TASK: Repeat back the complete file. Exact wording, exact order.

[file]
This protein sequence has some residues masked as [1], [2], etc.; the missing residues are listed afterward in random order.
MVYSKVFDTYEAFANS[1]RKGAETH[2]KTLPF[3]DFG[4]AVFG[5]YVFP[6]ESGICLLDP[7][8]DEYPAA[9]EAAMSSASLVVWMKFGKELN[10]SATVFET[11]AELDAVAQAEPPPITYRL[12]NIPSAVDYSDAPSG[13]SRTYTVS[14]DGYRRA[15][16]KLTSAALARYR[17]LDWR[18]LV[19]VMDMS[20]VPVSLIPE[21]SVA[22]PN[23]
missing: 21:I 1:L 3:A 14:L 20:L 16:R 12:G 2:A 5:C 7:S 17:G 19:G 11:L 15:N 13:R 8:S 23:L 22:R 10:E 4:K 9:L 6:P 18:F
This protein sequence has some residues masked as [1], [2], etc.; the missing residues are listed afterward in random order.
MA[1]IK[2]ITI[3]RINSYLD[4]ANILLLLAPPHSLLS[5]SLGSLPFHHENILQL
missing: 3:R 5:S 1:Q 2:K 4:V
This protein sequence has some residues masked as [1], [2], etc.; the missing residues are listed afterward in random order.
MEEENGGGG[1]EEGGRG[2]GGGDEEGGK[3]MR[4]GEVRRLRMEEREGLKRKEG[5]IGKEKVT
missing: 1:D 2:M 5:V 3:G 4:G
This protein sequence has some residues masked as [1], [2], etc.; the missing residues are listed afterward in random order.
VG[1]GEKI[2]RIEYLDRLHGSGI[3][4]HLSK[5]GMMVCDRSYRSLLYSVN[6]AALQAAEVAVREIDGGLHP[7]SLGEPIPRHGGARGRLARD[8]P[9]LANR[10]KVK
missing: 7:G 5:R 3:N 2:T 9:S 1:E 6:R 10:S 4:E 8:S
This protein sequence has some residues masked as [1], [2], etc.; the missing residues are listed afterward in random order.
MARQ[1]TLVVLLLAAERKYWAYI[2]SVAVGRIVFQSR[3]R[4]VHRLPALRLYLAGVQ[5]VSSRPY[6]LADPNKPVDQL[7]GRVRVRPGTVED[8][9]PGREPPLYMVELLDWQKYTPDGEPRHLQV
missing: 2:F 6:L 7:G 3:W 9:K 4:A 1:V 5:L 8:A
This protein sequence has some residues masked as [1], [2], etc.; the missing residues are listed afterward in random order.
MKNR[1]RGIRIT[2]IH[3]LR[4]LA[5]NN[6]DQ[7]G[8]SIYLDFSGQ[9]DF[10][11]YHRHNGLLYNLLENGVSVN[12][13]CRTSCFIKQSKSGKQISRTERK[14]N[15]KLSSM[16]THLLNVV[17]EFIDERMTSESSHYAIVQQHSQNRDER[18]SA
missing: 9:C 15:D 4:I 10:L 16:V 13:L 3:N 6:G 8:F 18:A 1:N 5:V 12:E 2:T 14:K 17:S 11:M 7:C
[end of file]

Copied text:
This protein sequence has some residues masked as [1], [2], etc.; the missing residues are listed afterward in random order.
MVYSKVFDTYEAFANS[1]RKGAETH[2]KTLPF[3]DFG[4]AVFG[5]YVFP[6]ESGICLLDP[7][8]DEYPAA[9]EAAMSSASLVVWMKFGKELN[10]SATVFET[11]AELDAVAQAEPPPITYRL[12]NIPSAVDYSDAPSG[13]SRTYTVS[14]DGYRRA[15][16]KLTSAALARYR[17]LDWR[18]LV[19]VMDMS[20]VPVSLIPE[21]SVA[22]PN[23]
missing: 21:I 1:L 3:A 14:L 20:L 16:R 12:G 2:A 5:C 7:S 17:G 19:G 11:L 15:N 13:R 8:S 23:L 22:R 10:E 4:K 9:L 6:P 18:F
This protein sequence has some residues masked as [1], [2], etc.; the missing residues are listed afterward in random order.
MA[1]IK[2]ITI[3]RINSYLD[4]ANILLLLAPPHSLLS[5]SLGSLPFHHENILQL
missing: 3:R 5:S 1:Q 2:K 4:V
This protein sequence has some residues masked as [1], [2], etc.; the missing residues are listed afterward in random order.
MEEENGGGG[1]EEGGRG[2]GGGDEEGGK[3]MR[4]GEVRRLRMEEREGLKRKEG[5]IGKEKVT
missing: 1:D 2:M 5:V 3:G 4:G
This protein sequence has some residues masked as [1], [2], etc.; the missing residues are listed afterward in random order.
VG[1]GEKI[2]RIEYLDRLHGSGI[3][4]HLSK[5]GMMVCDRSYRSLLYSVN[6]AALQAAEVAVREIDGGLHP[7]SLGEPIPRHGGARGRLARD[8]P[9]LANR[10]KVK
missing: 7:G 5:R 3:N 2:T 9:S 1:E 6:R 10:S 4:E 8:S
This protein sequence has some residues masked as [1], [2], etc.; the missing residues are listed afterward in random order.
MARQ[1]TLVVLLLAAERKYWAYI[2]SVAVGRIVFQSR[3]R[4]VHRLPALRLYLAGVQ[5]VSSRPY[6]LADPNKPVDQL[7]GRVRVRPGTVED[8][9]PGREPPLYMVELLDWQKYTPDGEPRHLQV
missing: 2:F 6:L 7:G 3:W 9:K 4:A 1:V 5:L 8:A
This protein sequence has some residues masked as [1], [2], etc.; the missing residues are listed afterward in random order.
MKNR[1]RGIRIT[2]IH[3]LR[4]LA[5]NN[6]DQ[7]G[8]SIYLDFSGQ[9]DF[10][11]YHRHNGLLYNLLENGVSVN[12][13]CRTSCFIKQSKSGKQISRTERK[14]N[15]KLSSM[16]THLLNVV[17]EFIDERMTSESSHYAIVQQHSQNRDER[18]SA
missing: 9:C 15:D 4:I 10:L 16:V 13:L 3:N 6:G 8:F 18:A 1:N 5:V 12:E 2:T 14:K 17:S 11:M 7:C